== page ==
The murder of honeymooner Michaela McAreavey was an "evil act", mourners at her funeral were told today.
Her heartbroken father, gaelic football manager Mickey Harte, and her husband John carried her coffin as the crowd walked in silence to the church where she was married last month.
She was buried in her wedding dress.
Irish President Mary McAleese was among dignitaries at a funeral attended by more than 3,000 people.
The Irish language teacher, 27, was strangled in her honeymoon suite in Mauritius a week ago.
Bishop of Dromore John McAreavey, the widower's uncle, married the couple and delivered the address.
He said: "An evil act ended Michaela's young life last Monday, it robbed John of his beautiful wife, it deprived the Harte family, Michaela's mum and dad and brothers, of their precious daughter and sister.
"It deprived the McAreavey family of the daughter-in-law they looked forward to having. It shattered homes, hopes and dreams for the future."
Mr Harte, Michaela's mother Marian, and brothers Mark, Michael and Mattie led mourners at the compact country church after one of the main roads running through Tyrone was closed for the funeral procession.
Symbols representing Mrs McAreavey's beauty, faith, love of family and the Irish language were presented at the beginning of the service. Primate of the Catholic Church in Ireland Archbishop Sean Brady also took part.
Bishop McAreavey said people would want to hold on to memories of the wedding rather than the tragedy which happened shortly afterwards.
"Even those of us who are older and who had some experience of tragedy have been shaken to the core by what has happened. We are still in a state of shock," he added.
He said her faith was "deep, simple and real" and remarked she was delighted and proud to take her husband's name.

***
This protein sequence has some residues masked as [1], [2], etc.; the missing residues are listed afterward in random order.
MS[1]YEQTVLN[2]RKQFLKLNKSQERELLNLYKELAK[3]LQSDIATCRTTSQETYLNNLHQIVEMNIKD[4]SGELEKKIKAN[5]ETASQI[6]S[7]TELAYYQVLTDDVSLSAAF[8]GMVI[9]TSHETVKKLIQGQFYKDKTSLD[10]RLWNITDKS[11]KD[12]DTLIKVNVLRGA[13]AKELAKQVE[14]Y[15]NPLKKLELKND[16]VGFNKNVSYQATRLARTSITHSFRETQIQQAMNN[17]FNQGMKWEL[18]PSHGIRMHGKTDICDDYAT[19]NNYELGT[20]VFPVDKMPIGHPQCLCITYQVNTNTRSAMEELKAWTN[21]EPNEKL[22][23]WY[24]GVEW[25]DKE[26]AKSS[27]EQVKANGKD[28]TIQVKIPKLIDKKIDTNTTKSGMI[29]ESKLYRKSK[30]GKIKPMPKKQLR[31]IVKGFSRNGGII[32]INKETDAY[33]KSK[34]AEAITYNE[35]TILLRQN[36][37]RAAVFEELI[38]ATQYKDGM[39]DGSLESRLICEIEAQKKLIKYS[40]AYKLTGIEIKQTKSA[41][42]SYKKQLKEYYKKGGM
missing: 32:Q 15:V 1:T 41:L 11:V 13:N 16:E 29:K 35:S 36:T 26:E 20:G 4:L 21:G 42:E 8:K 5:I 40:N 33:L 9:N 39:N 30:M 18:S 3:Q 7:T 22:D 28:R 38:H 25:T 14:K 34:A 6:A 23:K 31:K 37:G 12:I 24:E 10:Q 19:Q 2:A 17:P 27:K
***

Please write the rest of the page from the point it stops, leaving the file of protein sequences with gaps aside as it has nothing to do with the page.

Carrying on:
The bishop added: "At their wedding everyone commented on the glow of happiness that radiated from Michaela and John. Finally they were united as husband and wife. They had pledged their love to one another."
She was deeply religious, passionate about Irish and her father's number one fan. She followed him across Ireland as he managed the three times All-Ireland winning Tyrone GAA team.
Mourners at the funeral included Stormont deputy First Minister Martin McGuinness, senior GAA officials like president Christy Cooney and Ulster secretary Danny Murphy, as well as president of the Ulster rugby branch Nigel Hamilton and Irish Football Association president Jim Shaw.
The High Commissioner of Mauritius to the UK, Abhimanu Kundasamy, was present. The Church of Ireland was represented by the Bishop of Down and Dromore, Harold Miller, and Bishop of Derry and Raphoe Ken Good.
Northern Ireland Secretary Owen Paterson was represented by Mary Madden and Irish Premier Brian Cowen by Commandant Michael Tracey.
Players from Mr Harte's Tyrone team and his home club, Errigal Ciaran, formed a guard of honour as Mrs McAreavey's coffin was taken from her parents' home.
Pupils from the late Irish teacher's form class in St Patrick's Academy, Dungannon, and players from Mr McAreavey's Tullylish GAA club in County Down accompanied the coffin into the church.
Caledonia was sung by Mary Black during the service. The captain of Tyrone GAA football team, Brian Dooher, gave the first reading. Southwinds, an instrumental piece played by first cousins of Mrs McAreavey Cathal, Marisa and Cathy Harte, was played.
Three men, all staff at the luxury Legends hotel, have been charged in connection with the killing, thought to have happened as Mrs McAreavey disturbed a burglary in her room.
Room attendant Avinash Treebhoowoon, 29, and floor supervisor Sandip Moneea, 41, have been charged with murder, and room attendant Raj Theekoy, 33, with conspiracy to murder.